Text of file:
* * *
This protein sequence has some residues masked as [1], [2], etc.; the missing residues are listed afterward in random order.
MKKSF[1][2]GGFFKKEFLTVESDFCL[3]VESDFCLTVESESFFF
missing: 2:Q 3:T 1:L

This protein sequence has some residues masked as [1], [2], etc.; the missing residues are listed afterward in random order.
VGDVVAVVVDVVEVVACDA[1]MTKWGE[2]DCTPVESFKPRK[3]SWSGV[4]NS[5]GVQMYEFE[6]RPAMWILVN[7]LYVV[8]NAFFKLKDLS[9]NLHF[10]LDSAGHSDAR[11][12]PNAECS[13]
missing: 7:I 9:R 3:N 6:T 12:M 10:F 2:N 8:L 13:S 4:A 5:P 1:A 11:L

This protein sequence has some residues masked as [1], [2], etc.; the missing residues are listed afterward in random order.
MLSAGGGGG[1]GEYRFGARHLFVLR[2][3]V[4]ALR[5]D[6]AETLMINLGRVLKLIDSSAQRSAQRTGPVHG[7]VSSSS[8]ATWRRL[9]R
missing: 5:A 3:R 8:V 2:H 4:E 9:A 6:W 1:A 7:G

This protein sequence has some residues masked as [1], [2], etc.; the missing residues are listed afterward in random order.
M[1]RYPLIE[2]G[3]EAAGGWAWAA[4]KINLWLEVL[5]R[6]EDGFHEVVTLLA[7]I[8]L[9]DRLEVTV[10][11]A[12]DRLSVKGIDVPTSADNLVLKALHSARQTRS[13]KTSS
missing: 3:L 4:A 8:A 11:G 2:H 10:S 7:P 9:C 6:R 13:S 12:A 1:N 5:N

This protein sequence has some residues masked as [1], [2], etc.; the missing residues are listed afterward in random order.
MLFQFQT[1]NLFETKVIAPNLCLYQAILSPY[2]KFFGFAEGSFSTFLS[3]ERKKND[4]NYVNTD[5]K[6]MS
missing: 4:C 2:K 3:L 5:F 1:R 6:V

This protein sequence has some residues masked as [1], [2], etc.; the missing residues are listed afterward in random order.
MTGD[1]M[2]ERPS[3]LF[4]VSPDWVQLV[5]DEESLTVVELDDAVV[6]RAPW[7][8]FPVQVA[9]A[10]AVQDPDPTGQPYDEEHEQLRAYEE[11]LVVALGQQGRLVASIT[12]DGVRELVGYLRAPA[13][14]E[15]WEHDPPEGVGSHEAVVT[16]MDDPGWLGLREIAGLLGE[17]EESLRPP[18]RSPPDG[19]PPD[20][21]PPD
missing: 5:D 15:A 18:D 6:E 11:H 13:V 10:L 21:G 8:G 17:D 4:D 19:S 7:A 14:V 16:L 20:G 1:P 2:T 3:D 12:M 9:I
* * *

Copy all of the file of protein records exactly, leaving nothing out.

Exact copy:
This protein sequence has some residues masked as [1], [2], etc.; the missing residues are listed afterward in random order.
MKKSF[1][2]GGFFKKEFLTVESDFCL[3]VESDFCLTVESESFFF
missing: 2:Q 3:T 1:L

This protein sequence has some residues masked as [1], [2], etc.; the missing residues are listed afterward in random order.
VGDVVAVVVDVVEVVACDA[1]MTKWGE[2]DCTPVESFKPRK[3]SWSGV[4]NS[5]GVQMYEFE[6]RPAMWILVN[7]LYVV[8]NAFFKLKDLS[9]NLHF[10]LDSAGHSDAR[11][12]PNAECS[13]
missing: 7:I 9:R 3:N 6:T 12:M 10:F 2:N 8:L 13:S 4:A 5:P 1:A 11:L

This protein sequence has some residues masked as [1], [2], etc.; the missing residues are listed afterward in random order.
MLSAGGGGG[1]GEYRFGARHLFVLR[2][3]V[4]ALR[5]D[6]AETLMINLGRVLKLIDSSAQRSAQRTGPVHG[7]VSSSS[8]ATWRRL[9]R
missing: 5:A 3:R 8:V 2:H 4:E 9:A 6:W 1:A 7:G

This protein sequence has some residues masked as [1], [2], etc.; the missing residues are listed afterward in random order.
M[1]RYPLIE[2]G[3]EAAGGWAWAA[4]KINLWLEVL[5]R[6]EDGFHEVVTLLA[7]I[8]L[9]DRLEVTV[10][11]A[12]DRLSVKGIDVPTSADNLVLKALHSARQTRS[13]KTSS
missing: 3:L 4:A 8:A 11:G 2:H 10:S 7:P 9:C 6:R 13:S 12:A 1:N 5:N

This protein sequence has some residues masked as [1], [2], etc.; the missing residues are listed afterward in random order.
MLFQFQT[1]NLFETKVIAPNLCLYQAILSPY[2]KFFGFAEGSFSTFLS[3]ERKKND[4]NYVNTD[5]K[6]MS
missing: 4:C 2:K 3:L 5:F 1:R 6:V

This protein sequence has some residues masked as [1], [2], etc.; the missing residues are listed afterward in random order.
MTGD[1]M[2]ERPS[3]LF[4]VSPDWVQLV[5]DEESLTVVELDDAVV[6]RAPW[7][8]FPVQVA[9]A[10]AVQDPDPTGQPYDEEHEQLRAYEE[11]LVVALGQQGRLVASIT[12]DGVRELVGYLRAPA[13][14]E[15]WEHDPPEGVGSHEAVVT[16]MDDPGWLGLREIAGLLGE[17]EESLRPP[18]RSPPDG[19]PPD[20][21]PPD
missing: 5:D 15:A 18:D 6:E 11:H 13:V 10:L 21:G 8:G 17:D 4:D 19:S 7:A 14:V 16:L 20:G 1:P 2:T 3:D 12:M 9:I